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yourfanat wrote: I am using another tool for Oracle developers - dbForge Studio for Oracle. This IDE has lots of usefull features, among them: oracle designer, code competion and formatter, query builder, debugger, profiler, erxport/import, reports and many others. The latest version supports Oracle 12C. More information here.

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Putting Some VMware ESX Storage Tips Together | Part 2
Making an internal SATA HDD into an RDM for a Windows-based VM

In the first part of this post I showed how to use a tip from Dunacn Epping to fake VMware into thinking that a HHDD (Hybrid Hard Disk Drive) was a SSD.

Now let's look at using a tip from Dave Warburton to make an internal SATA HDD into an RDM for one of my Windows based VMs.

My challenge was that I have a VM with a guest that I wanted to have a Raw Device Mapping (RDM) internal SATA HDD accessible to it, expect the device was an internal SATA device. Given that using the standard tools and reading some of the material available, it would have been easy to give up and quit since the SATA device was not attached to an FC or iSCSI SAN (such as my Iomega IX4 I bought from Amazon.com).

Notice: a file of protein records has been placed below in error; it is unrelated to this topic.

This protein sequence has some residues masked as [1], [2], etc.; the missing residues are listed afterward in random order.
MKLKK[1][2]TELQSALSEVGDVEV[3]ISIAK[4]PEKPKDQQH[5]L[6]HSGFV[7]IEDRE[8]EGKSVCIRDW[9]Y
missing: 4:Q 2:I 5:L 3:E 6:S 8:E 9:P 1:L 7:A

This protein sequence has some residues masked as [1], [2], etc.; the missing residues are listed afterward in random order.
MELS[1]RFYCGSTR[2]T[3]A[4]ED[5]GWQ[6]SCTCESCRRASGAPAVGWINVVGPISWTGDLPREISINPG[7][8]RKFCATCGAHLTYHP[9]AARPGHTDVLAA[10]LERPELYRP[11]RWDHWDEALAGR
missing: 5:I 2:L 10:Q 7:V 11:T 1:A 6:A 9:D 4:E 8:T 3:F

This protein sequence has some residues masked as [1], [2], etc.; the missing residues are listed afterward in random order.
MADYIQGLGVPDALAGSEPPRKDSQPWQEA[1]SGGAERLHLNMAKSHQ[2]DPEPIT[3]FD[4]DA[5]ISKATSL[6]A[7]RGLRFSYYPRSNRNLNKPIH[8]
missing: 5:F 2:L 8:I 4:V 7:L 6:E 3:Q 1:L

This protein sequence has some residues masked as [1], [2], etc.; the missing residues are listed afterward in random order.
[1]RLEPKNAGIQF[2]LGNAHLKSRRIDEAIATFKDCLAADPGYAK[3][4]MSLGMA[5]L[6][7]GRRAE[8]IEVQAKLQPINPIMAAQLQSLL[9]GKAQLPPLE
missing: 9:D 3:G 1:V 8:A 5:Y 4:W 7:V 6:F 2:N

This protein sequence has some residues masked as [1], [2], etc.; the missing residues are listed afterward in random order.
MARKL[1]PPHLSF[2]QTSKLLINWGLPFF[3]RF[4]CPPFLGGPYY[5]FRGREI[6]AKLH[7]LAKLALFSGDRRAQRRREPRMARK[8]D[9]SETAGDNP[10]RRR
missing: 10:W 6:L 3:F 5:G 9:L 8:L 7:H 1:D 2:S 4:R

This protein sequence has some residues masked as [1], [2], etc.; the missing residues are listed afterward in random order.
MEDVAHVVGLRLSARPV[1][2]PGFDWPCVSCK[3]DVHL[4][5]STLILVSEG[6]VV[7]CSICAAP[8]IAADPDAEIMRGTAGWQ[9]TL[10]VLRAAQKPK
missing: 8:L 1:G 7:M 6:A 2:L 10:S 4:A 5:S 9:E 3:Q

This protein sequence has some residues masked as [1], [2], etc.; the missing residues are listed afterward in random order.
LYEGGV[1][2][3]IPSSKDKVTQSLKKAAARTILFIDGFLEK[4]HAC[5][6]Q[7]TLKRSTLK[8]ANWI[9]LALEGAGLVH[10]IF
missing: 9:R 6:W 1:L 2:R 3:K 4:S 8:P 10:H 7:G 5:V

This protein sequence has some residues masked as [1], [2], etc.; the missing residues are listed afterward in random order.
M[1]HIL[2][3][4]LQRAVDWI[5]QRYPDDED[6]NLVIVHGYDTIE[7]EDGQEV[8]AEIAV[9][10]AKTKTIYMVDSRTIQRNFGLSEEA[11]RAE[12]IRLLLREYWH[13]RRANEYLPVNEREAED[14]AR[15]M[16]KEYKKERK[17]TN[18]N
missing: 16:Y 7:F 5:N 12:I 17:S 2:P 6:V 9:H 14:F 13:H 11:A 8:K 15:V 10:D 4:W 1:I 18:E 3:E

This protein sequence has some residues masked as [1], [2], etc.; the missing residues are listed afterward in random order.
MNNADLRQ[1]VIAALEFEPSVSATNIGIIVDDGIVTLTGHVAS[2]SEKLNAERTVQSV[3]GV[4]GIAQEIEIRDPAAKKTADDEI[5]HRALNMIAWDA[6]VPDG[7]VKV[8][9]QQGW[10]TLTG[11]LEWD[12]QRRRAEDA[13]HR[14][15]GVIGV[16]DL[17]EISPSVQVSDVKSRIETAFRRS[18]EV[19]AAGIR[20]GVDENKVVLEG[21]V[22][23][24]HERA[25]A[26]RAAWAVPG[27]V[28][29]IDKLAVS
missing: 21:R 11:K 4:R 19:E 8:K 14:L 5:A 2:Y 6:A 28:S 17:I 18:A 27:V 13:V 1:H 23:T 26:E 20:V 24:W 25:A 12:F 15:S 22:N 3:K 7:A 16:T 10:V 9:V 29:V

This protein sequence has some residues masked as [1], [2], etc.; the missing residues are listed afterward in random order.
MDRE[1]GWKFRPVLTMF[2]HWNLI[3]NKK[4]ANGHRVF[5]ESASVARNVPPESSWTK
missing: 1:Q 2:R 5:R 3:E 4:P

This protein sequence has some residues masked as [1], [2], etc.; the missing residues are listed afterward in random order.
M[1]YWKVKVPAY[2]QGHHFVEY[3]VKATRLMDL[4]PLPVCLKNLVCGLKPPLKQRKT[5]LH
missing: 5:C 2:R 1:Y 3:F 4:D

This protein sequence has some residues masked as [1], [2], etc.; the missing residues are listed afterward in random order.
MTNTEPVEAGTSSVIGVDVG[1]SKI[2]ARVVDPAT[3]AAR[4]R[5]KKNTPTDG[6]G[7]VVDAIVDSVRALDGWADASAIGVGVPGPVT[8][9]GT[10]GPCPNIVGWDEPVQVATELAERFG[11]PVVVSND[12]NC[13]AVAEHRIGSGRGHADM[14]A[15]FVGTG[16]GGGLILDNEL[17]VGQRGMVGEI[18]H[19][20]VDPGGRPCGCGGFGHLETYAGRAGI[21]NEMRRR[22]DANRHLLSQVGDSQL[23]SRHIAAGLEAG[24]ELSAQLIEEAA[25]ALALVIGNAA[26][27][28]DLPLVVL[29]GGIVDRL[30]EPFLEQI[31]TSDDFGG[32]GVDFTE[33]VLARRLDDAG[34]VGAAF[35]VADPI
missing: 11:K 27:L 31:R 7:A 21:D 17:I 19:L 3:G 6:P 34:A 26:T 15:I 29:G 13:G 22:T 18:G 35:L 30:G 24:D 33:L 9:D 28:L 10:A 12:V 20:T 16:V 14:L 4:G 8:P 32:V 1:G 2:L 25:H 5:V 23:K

Image of internal RDM with vMware
Image of internal SATA drive being added as a RDM with vClient

Thanks to Dave's great post that I found, I was able to create a RDM of an internal SATA drive, present it to the existing VM running Windows 7 ultimate and it is now happy, as am I.

Pay close attention to make sure that you get the correct device name for the steps in Dave's post (link is here).

For the device that I wanted to use, the device name was:

From the ESX command line I found the device I wanted to use which is:

t10.ATA_____ST1500LM0032D9YH148_____Z110S6M5

Then I used the following ESX shell command per Dave's tip to create an RDM of an internal SATA HDD:

vmkfstools -z /vmfs/devices/disks/ t10.ATA_____ST1500LM0032D9YH148_____Z110S6M5
/vmfs/volumes/datastore1/rdm_ST1500L.vmdk

Then the next steps were to update an existing VM using vSphere client to use the newly created RDM.

Hint, Pay very close attention to your device naming, along with what you name the RDM and where you find it. Also, recommend trying or practicing on a spare or scratch device first, if something is messed up. I practiced on a HDD used for moving files around and after doing the steps in Dave's post, added the RDM to an existing VM, started the VM and accessed the HDD to verify all was fine (it was). After shutting down the VM, I removed the RDM from it as well as from ESX, and then created the real RDM.

As per Dave's tip, vSphere Client did not recognize the RDM per say, however telling it to look at existing virtual disks, select browse the data stores, and low and behold, the RDM I was looking for was there. The following shows an example of using vSphere to add the new RDM to one of my existing VMs.